Four cases of enterovirus D68 have been confirmed, all in Southern California. One was in Ventura County; three others were in San Diego County.
Respiratory illnesses caused by an enterovirus are sending children to hospitals as the disease spreads across the country, health officials say. (Credit: CDC)

The patients ages ranged from 2 to 13 years old.

More instances of the disease were expected as results from lab tests come back, the California Department of Public Health said in announcing the cases.

The virus can cause severe respiratory illness in young children and has sent dozens to the hospital across the country.

The spread of the disease to California was expected, state health officer Dr. Ron Chapman said. As of Wednesday, 18 other states had confirmed 153 cases total cases of the virus, according to data from the Centers for Disease Control and Prevention.

“There will definitely be more. It’s just a matter of time. This will spread across the entire country,” Dr. Pia Pannaraj, an infectious diseases specialist at Children’s Hospital Los Angeles, told KTLA.

California joins Montana and Colorado as being the only states in the Western U.S. to have confirmed cases.

This particular strain of non-polio enterovirus was first identified in California in 1962, but has been uncommon in the U.S., according to the CDC.

The virus causes respiratory illness, with possible symptoms including fever, runny nose, sneezing, cough and body and muscle aches. Children who contract the virus may have more serious effects, including breathing difficulty and wheezing, particularly children with a history of asthma.

“These children start with what seems like a normal cold on the first day — runny nose, a little bit of cough – but by the second day, they can’t breathe at all. They come in and they need a tube to help them breathe,” Pannaraj said.

Parents whose children begin to have difficulty breathing should seek medical attention for them immediately, the state health department advised. Signs that should prompt a quick response include wheezing, difficulty speaking or eating, the child’s belly pulling in with breaths, and blueness around the lips.

The virus is believed to spread when an infected person coughs, sneezes, or touches contaminated surfaces. There is no vaccine to prevent spread of the disease, nor is there a specific treatment that can be prescribed.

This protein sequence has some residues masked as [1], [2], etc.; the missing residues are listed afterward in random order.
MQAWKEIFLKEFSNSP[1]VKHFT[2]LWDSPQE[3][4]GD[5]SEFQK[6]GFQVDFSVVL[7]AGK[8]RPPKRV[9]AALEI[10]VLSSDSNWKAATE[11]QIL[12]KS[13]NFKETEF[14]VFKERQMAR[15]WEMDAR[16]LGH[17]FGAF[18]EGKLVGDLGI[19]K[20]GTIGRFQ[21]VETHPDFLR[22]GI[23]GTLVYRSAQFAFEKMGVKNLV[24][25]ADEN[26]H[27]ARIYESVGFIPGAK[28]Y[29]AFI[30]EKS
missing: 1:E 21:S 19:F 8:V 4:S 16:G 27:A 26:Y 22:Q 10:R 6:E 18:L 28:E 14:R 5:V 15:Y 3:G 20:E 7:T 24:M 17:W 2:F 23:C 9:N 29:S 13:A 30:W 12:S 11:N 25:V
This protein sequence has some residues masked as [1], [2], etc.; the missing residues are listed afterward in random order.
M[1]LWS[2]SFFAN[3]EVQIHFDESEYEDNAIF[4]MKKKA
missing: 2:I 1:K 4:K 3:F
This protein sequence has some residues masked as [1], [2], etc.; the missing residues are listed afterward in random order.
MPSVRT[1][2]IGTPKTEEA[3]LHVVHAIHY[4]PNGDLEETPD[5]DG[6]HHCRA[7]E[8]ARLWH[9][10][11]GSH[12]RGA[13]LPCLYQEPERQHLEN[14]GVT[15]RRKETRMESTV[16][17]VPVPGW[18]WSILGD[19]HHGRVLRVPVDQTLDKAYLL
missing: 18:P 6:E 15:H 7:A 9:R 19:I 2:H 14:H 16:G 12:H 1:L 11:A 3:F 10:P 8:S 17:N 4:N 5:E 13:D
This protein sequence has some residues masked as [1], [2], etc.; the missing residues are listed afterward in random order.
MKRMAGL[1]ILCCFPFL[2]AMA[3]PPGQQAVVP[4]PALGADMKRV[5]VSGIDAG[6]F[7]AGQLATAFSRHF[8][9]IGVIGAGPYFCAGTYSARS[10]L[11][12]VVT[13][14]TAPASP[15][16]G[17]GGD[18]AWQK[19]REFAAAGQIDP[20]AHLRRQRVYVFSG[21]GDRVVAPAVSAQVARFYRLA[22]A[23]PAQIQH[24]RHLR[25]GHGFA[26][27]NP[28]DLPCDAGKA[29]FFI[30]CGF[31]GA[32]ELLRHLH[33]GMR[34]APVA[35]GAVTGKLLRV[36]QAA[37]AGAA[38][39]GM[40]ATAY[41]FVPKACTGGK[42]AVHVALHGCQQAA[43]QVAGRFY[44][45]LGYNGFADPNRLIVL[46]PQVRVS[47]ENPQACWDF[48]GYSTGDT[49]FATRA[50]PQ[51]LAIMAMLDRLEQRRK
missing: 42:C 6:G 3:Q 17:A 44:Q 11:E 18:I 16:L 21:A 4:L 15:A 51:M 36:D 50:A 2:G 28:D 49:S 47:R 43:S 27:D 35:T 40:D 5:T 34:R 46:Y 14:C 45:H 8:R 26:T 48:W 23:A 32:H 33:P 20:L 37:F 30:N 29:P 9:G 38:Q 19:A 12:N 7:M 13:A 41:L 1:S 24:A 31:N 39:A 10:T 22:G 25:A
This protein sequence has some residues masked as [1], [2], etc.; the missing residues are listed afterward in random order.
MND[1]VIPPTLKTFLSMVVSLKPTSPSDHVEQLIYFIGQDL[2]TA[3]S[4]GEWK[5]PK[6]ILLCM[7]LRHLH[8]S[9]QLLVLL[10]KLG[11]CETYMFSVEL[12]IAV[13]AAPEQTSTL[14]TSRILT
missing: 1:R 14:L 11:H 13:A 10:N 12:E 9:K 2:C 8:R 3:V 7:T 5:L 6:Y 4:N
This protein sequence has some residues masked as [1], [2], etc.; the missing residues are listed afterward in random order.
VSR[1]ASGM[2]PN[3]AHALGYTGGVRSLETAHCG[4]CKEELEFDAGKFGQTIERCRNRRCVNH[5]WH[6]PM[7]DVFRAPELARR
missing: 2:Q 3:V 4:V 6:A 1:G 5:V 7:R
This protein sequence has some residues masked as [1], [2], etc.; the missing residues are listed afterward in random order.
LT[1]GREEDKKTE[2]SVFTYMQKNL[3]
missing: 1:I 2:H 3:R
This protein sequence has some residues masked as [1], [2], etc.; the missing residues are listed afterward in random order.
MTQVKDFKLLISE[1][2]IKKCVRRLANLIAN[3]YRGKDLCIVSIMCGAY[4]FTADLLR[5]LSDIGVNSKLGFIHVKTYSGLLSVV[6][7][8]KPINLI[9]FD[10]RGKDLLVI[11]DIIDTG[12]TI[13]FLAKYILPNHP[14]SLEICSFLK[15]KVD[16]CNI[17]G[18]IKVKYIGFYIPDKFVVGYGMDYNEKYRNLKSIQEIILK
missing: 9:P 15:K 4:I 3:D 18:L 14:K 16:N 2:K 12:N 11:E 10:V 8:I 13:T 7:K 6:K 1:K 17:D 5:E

“It’s probably evolved in a way that’s allowed it to spread more easily from person to person, and that’s why we’ve seen so many more cases this year,” Pannaraj said.

Infants, children and teenagers are most likely to get infected with enteroviruses because they do not yet have immunity, according to the CDC.

The CDC advised the following steps to help parents try to prevent their children from becoming ill:

    Avoid close contact with sick people;
    wash your hands often;
    cover your coughs and sneezes;
    avoid touching your face with unwashed hands;
    clean and disinfect surfaces
    stay home when you’re sick

Children’s Hospital Los Angeles provided the following Q&A with Dr. Pia Pannaraj. She explains how parents can treat their children’s symptoms and how to distinguish between at bad cold and Enterovirus 68.

What is Enterovirus 68?

Pannaraj: It is a virus that causes cold-like symptoms that is currently being seen in the Midwest. It has been around since the 1960’s and first discovered in California with just a few cluster of cases. Now, it is showing itself again and is slowly creeping across the country.

How frightened should parents be about their kids getting Enterovirus 68? Especially if they live outside of the Midwest?

Pannaraj: Currently, it is in the Midwest, but it has just made its way to California. In many kids, it will cause a bad cold, but in children with asthma, it can exacerbate their asthma to the point where they may need medical attention.

Are children with underlying conditions more susceptible to Enterovirus 68?

Pannaraj: So far, 70 percent of patients admitted to hospitals with Enterovirus 68 have underlying respiratory illness, like asthma; 30 percent were previously healthy

How can parents differentiate between a bad cold and this virus?

Pannaraj: It will be difficult to distinguish the two since enterovirus will cause a cold. Children will usually present with a cough as their main symptom. Other symptoms may include runny nose, sneezing, and body and muscle aches. However, a fever is not very common with Enterovirus 68. The children who become very ill with Enterovirus 68 develop wheezing and difficulty breathing.

What are some prevention tips?

Pannaraj: Good hand washing, avoid touching your eyes, nose and mouth, cough and sneeze into your arm, and avoid other children who appear sick. It can spread easily and anywhere, especially at schools, where infection risks are at higher because you have more kids in close quarters. It is airborne and contagious.

How should parents treat their kids’ symptoms?

Pannaraj: Rest and hydration. Treat it the same way you would a bad cold. Keep the kids out of school.

Is there a vaccine for Enterovirus 68?

Pannaraj: A vaccine is not available at this time.

When should they seek medical attention for their kids?

Pannaraj: If a child is wheezing, having trouble breathing, coughing so much that they cannot talk, or having difficulty drinking, they should seek medical attention. Children with asthma should be prepared with medical inhalers as needed.
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« Reply #10 on: September 21, 2014, 07:30:28 am »

http://www.ky3.com/news/local/harrison-hospital-restricting-young-visitors-because-of-respiratory-virus/21048998_28140384
Harrison hospital restricting young visitors because of respiratory virus
9/18/14

HARRISON, Ark.-- -